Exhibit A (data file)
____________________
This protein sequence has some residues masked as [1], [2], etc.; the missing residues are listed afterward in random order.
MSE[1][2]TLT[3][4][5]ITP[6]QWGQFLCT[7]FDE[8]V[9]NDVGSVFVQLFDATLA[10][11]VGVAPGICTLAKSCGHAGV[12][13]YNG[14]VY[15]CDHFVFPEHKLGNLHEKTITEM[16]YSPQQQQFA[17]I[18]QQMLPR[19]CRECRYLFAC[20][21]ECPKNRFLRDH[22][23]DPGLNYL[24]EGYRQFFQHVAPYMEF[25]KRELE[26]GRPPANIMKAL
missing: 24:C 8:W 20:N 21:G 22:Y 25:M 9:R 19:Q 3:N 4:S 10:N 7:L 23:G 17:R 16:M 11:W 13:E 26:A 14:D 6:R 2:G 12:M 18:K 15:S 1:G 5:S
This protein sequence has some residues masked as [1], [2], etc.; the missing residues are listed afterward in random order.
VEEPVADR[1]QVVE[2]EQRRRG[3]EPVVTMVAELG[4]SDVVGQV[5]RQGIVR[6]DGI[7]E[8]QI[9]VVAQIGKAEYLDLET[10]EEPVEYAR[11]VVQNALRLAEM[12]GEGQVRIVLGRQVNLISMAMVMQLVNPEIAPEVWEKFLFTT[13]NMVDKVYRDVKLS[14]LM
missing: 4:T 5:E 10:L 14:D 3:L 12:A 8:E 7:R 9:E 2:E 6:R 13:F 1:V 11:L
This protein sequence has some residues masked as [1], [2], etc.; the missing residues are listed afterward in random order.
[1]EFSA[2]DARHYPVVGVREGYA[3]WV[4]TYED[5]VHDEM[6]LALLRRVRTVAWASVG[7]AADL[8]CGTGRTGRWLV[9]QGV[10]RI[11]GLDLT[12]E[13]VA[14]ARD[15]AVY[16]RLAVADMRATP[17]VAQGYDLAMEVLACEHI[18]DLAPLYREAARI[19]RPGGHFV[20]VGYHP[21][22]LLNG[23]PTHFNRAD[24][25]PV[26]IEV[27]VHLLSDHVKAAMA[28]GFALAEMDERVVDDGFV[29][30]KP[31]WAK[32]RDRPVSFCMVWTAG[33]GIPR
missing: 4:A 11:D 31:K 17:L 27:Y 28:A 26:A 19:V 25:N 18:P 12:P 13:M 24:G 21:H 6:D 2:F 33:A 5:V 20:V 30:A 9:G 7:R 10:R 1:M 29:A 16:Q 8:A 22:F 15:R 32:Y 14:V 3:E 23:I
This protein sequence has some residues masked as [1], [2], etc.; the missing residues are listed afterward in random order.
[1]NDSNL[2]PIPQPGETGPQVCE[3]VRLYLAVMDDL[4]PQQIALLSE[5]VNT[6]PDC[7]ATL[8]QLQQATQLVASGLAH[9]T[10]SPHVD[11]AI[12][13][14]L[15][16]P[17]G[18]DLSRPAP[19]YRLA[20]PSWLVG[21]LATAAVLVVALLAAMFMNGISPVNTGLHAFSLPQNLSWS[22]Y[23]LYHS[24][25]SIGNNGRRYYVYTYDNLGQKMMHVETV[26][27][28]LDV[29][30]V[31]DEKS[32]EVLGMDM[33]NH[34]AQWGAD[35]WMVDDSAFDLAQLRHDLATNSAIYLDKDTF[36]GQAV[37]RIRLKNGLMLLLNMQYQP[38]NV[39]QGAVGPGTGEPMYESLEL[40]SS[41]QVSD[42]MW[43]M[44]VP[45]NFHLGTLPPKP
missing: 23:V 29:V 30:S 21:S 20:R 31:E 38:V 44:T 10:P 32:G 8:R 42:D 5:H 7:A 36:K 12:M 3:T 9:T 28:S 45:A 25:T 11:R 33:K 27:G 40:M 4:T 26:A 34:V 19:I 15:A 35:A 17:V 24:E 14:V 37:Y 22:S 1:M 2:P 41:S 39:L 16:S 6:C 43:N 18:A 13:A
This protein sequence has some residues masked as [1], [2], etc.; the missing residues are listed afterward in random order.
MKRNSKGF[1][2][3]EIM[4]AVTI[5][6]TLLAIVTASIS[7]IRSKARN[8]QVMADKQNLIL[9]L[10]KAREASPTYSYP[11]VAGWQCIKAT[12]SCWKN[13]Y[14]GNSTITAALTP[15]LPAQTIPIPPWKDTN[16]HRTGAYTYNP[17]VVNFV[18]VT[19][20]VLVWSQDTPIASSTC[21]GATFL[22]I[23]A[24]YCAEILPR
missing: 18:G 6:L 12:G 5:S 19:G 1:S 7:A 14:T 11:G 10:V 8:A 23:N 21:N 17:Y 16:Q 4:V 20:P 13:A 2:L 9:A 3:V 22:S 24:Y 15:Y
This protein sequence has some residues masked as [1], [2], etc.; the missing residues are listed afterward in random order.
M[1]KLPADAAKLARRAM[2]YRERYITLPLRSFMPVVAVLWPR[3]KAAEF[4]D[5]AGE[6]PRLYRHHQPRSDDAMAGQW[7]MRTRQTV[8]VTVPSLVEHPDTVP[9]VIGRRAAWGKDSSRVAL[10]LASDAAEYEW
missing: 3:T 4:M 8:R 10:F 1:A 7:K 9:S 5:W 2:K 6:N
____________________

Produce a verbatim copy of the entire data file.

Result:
This protein sequence has some residues masked as [1], [2], etc.; the missing residues are listed afterward in random order.
MSE[1][2]TLT[3][4][5]ITP[6]QWGQFLCT[7]FDE[8]V[9]NDVGSVFVQLFDATLA[10][11]VGVAPGICTLAKSCGHAGV[12][13]YNG[14]VY[15]CDHFVFPEHKLGNLHEKTITEM[16]YSPQQQQFA[17]I[18]QQMLPR[19]CRECRYLFAC[20][21]ECPKNRFLRDH[22][23]DPGLNYL[24]EGYRQFFQHVAPYMEF[25]KRELE[26]GRPPANIMKAL
missing: 24:C 8:W 20:N 21:G 22:Y 25:M 9:R 19:Q 3:N 4:S 10:N 7:L 23:G 17:R 16:M 11:W 13:E 26:A 14:D 6:R 2:G 12:M 18:K 15:S 1:G 5:S
This protein sequence has some residues masked as [1], [2], etc.; the missing residues are listed afterward in random order.
VEEPVADR[1]QVVE[2]EQRRRG[3]EPVVTMVAELG[4]SDVVGQV[5]RQGIVR[6]DGI[7]E[8]QI[9]VVAQIGKAEYLDLET[10]EEPVEYAR[11]VVQNALRLAEM[12]GEGQVRIVLGRQVNLISMAMVMQLVNPEIAPEVWEKFLFTT[13]NMVDKVYRDVKLS[14]LM
missing: 4:T 5:E 10:L 14:D 3:L 12:A 8:E 7:R 9:E 2:E 6:R 13:F 1:V 11:L
This protein sequence has some residues masked as [1], [2], etc.; the missing residues are listed afterward in random order.
[1]EFSA[2]DARHYPVVGVREGYA[3]WV[4]TYED[5]VHDEM[6]LALLRRVRTVAWASVG[7]AADL[8]CGTGRTGRWLV[9]QGV[10]RI[11]GLDLT[12]E[13]VA[14]ARD[15]AVY[16]RLAVADMRATP[17]VAQGYDLAMEVLACEHI[18]DLAPLYREAARI[19]RPGGHFV[20]VGYHP[21][22]LLNG[23]PTHFNRAD[24][25]PV[26]IEV[27]VHLLSDHVKAAMA[28]GFALAEMDERVVDDGFV[29][30]KP[31]WAK[32]RDRPVSFCMVWTAG[33]GIPR
missing: 4:A 11:D 31:K 17:L 27:Y 28:A 26:A 19:V 25:N 18:P 12:P 13:M 24:G 21:H 6:D 2:F 33:A 5:V 20:V 30:A 9:G 7:R 10:R 1:M 29:A 16:Q 8:A 22:F 15:R 32:Y 14:V 3:E 23:I
This protein sequence has some residues masked as [1], [2], etc.; the missing residues are listed afterward in random order.
[1]NDSNL[2]PIPQPGETGPQVCE[3]VRLYLAVMDDL[4]PQQIALLSE[5]VNT[6]PDC[7]ATL[8]QLQQATQLVASGLAH[9]T[10]SPHVD[11]AI[12][13][14]L[15][16]P[17]G[18]DLSRPAP[19]YRLA[20]PSWLVG[21]LATAAVLVVALLAAMFMNGISPVNTGLHAFSLPQNLSWS[22]Y[23]LYHS[24][25]SIGNNGRRYYVYTYDNLGQKMMHVETV[26][27][28]LDV[29][30]V[31]DEKS[32]EVLGMDM[33]NH[34]AQWGAD[35]WMVDDSAFDLAQLRHDLATNSAIYLDKDTF[36]GQAV[37]RIRLKNGLMLLLNMQYQP[38]NV[39]QGAVGPGTGEPMYESLEL[40]SS[41]QVSD[42]MW[43]M[44]VP[45]NFHLGTLPPKP
missing: 23:V 29:V 30:S 21:S 20:R 31:E 38:V 44:T 10:P 32:G 8:R 42:D 5:H 7:A 36:K 12:M 3:T 9:T 28:S 45:A 25:T 11:R 33:K 27:G 40:M 4:T 26:A 34:V 19:I 15:A 35:A 17:V 24:E 14:V 37:Y 22:S 1:M 2:P 41:S 39:L 16:S 6:C 43:N 18:A 13:A
This protein sequence has some residues masked as [1], [2], etc.; the missing residues are listed afterward in random order.
MKRNSKGF[1][2][3]EIM[4]AVTI[5][6]TLLAIVTASIS[7]IRSKARN[8]QVMADKQNLIL[9]L[10]KAREASPTYSYP[11]VAGWQCIKAT[12]SCWKN[13]Y[14]GNSTITAALTP[15]LPAQTIPIPPWKDTN[16]HRTGAYTYNP[17]VVNFV[18]VT[19][20]VLVWSQDTPIASSTC[21]GATFL[22]I[23]A[24]YCAEILPR
missing: 18:G 6:L 12:G 5:S 19:G 1:S 7:A 14:T 11:G 10:V 8:A 23:N 21:N 17:Y 16:Q 4:V 20:P 13:A 2:L 9:A 3:V 22:S 24:Y 15:Y
This protein sequence has some residues masked as [1], [2], etc.; the missing residues are listed afterward in random order.
M[1]KLPADAAKLARRAM[2]YRERYITLPLRSFMPVVAVLWPR[3]KAAEF[4]D[5]AGE[6]PRLYRHHQPRSDDAMAGQW[7]MRTRQTV[8]VTVPSLVEHPDTVP[9]VIGRRAAWGKDSSRVAL[10]LASDAAEYEW
missing: 3:T 4:M 8:R 10:F 1:A 7:K 9:S 5:W 2:K 6:N